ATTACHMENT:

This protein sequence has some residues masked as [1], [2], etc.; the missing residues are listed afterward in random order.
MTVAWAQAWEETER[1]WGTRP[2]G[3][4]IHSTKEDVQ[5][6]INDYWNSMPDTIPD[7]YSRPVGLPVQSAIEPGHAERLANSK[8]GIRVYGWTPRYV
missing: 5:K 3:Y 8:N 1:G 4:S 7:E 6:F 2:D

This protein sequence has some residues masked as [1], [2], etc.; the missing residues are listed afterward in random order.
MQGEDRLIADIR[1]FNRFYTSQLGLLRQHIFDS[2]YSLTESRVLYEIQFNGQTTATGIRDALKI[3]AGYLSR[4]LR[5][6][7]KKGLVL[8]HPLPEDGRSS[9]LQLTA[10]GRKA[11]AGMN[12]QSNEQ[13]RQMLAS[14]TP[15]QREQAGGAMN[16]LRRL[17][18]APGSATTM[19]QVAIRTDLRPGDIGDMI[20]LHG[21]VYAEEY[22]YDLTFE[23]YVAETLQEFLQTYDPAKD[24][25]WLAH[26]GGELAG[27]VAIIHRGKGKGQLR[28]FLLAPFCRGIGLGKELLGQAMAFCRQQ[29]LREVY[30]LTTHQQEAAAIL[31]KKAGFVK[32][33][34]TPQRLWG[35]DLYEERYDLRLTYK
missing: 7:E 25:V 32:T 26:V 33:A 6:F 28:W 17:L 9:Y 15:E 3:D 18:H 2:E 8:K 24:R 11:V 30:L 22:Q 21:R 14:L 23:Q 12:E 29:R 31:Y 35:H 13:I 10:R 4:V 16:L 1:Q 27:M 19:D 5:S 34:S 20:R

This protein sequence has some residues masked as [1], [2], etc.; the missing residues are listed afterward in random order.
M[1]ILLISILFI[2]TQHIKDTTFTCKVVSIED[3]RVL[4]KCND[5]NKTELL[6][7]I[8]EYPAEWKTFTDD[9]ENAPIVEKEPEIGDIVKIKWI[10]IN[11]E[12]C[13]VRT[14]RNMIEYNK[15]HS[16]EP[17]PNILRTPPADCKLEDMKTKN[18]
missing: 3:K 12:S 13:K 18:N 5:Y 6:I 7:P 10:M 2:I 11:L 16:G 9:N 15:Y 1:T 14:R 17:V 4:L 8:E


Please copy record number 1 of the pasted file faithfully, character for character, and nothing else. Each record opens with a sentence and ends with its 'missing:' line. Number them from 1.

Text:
This protein sequence has some residues masked as [1], [2], etc.; the missing residues are listed afterward in random order.
MTVAWAQAWEETER[1]WGTRP[2]G[3][4]IHSTKEDVQ[5][6]INDYWNSMPDTIPD[7]YSRPVGLPVQSAIEPGHAERLANSK[8]GIRVYGWTPRYV
missing: 5:K 3:Y 8:N 1:G 4:S 7:E 6:F 2:D